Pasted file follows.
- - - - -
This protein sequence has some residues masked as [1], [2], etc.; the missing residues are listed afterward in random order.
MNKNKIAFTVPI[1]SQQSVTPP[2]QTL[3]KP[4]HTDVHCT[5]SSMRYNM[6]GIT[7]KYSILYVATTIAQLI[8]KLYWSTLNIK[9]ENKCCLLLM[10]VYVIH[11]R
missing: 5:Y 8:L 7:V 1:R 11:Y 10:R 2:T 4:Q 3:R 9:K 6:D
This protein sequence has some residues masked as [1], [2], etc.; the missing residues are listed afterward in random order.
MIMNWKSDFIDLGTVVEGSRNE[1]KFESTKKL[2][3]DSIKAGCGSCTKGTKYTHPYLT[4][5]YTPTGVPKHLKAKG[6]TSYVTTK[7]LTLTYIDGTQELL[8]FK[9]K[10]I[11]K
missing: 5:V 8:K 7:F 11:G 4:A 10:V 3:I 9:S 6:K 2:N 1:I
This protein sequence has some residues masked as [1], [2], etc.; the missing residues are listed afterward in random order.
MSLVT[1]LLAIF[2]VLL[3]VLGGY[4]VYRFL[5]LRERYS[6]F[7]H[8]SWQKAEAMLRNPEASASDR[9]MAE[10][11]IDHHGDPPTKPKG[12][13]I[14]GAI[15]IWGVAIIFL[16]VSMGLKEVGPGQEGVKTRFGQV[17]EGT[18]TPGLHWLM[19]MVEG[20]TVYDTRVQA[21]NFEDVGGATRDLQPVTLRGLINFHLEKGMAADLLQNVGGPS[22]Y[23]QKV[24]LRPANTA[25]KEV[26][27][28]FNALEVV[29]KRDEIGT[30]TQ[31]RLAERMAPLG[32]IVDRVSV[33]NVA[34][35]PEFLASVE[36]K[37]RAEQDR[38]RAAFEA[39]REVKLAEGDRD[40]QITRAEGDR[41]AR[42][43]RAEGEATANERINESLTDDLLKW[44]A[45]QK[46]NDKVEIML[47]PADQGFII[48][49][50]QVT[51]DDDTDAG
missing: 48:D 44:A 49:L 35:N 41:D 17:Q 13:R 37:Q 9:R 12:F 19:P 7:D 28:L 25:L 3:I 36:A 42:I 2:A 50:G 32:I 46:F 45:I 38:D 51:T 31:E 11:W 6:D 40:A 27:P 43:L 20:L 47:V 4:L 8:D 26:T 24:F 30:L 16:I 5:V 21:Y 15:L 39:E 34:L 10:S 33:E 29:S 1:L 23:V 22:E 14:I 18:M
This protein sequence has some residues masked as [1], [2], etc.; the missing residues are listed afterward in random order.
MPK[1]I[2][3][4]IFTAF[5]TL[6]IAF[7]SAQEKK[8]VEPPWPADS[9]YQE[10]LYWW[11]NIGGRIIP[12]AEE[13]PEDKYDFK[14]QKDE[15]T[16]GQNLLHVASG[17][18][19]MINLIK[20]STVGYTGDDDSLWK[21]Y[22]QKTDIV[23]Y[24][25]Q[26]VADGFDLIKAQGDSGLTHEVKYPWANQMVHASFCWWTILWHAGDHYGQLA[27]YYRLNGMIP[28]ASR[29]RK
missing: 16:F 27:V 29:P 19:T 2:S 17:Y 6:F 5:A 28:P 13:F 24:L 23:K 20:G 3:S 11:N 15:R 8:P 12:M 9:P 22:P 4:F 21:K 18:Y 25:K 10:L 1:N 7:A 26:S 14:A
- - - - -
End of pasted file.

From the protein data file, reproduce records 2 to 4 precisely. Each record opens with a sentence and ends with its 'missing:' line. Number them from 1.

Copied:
This protein sequence has some residues masked as [1], [2], etc.; the missing residues are listed afterward in random order.
MIMNWKSDFIDLGTVVEGSRNE[1]KFESTKKL[2][3]DSIKAGCGSCTKGTKYTHPYLT[4][5]YTPTGVPKHLKAKG[6]TSYVTTK[7]LTLTYIDGTQELL[8]FK[9]K[10]I[11]K
missing: 5:V 8:K 7:F 11:G 4:A 10:V 3:I 9:S 6:K 2:N 1:I
This protein sequence has some residues masked as [1], [2], etc.; the missing residues are listed afterward in random order.
MSLVT[1]LLAIF[2]VLL[3]VLGGY[4]VYRFL[5]LRERYS[6]F[7]H[8]SWQKAEAMLRNPEASASDR[9]MAE[10][11]IDHHGDPPTKPKG[12][13]I[14]GAI[15]IWGVAIIFL[16]VSMGLKEVGPGQEGVKTRFGQV[17]EGT[18]TPGLHWLM[19]MVEG[20]TVYDTRVQA[21]NFEDVGGATRDLQPVTLRGLINFHLEKGMAADLLQNVGGPS[22]Y[23]QKV[24]LRPANTA[25]KEV[26][27][28]FNALEVV[29]KRDEIGT[30]TQ[31]RLAERMAPLG[32]IVDRVSV[33]NVA[34][35]PEFLASVE[36]K[37]RAEQDR[38]RAAFEA[39]REVKLAEGDRD[40]QITRAEGDR[41]AR[42][43]RAEGEATANERINESLTDDLLKW[44]A[45]QK[46]NDKVEIML[47]PADQGFII[48][49][50]QVT[51]DDDTDAG
missing: 48:D 44:A 49:L 35:N 41:D 17:Q 13:R 37:Q 9:R 12:F 19:P 7:D 28:L 25:L 3:I 36:A 42:I 2:A 50:G 32:I 46:F 45:I 38:D 51:T 31:E 11:W 6:D 40:A 27:P 43:L 20:L 47:V 4:L 8:D 26:T 24:F 30:L 16:I 5:V 21:Y 15:L 39:E 34:L 10:S 33:E 29:S 1:L 23:V 22:E 14:I 18:M
This protein sequence has some residues masked as [1], [2], etc.; the missing residues are listed afterward in random order.
MPK[1]I[2][3][4]IFTAF[5]TL[6]IAF[7]SAQEKK[8]VEPPWPADS[9]YQE[10]LYWW[11]NIGGRIIP[12]AEE[13]PEDKYDFK[14]QKDE[15]T[16]GQNLLHVASG[17][18][19]MINLIK[20]STVGYTGDDDSLWK[21]Y[22]QKTDIV[23]Y[24][25]Q[26]VADGFDLIKAQGDSGLTHEVKYPWANQMVHASFCWWTILWHAGDHYGQLA[27]YYRLNGMIP[28]ASR[29]RK
missing: 16:F 27:V 29:P 19:T 2:S 17:Y 6:F 5:A 28:P 13:F 24:L 23:K 20:G 3:S 11:N 15:R 8:P 12:M 9:P 22:P 4:F 21:K 18:Y 25:K 10:L 1:N 7:A 26:S 14:A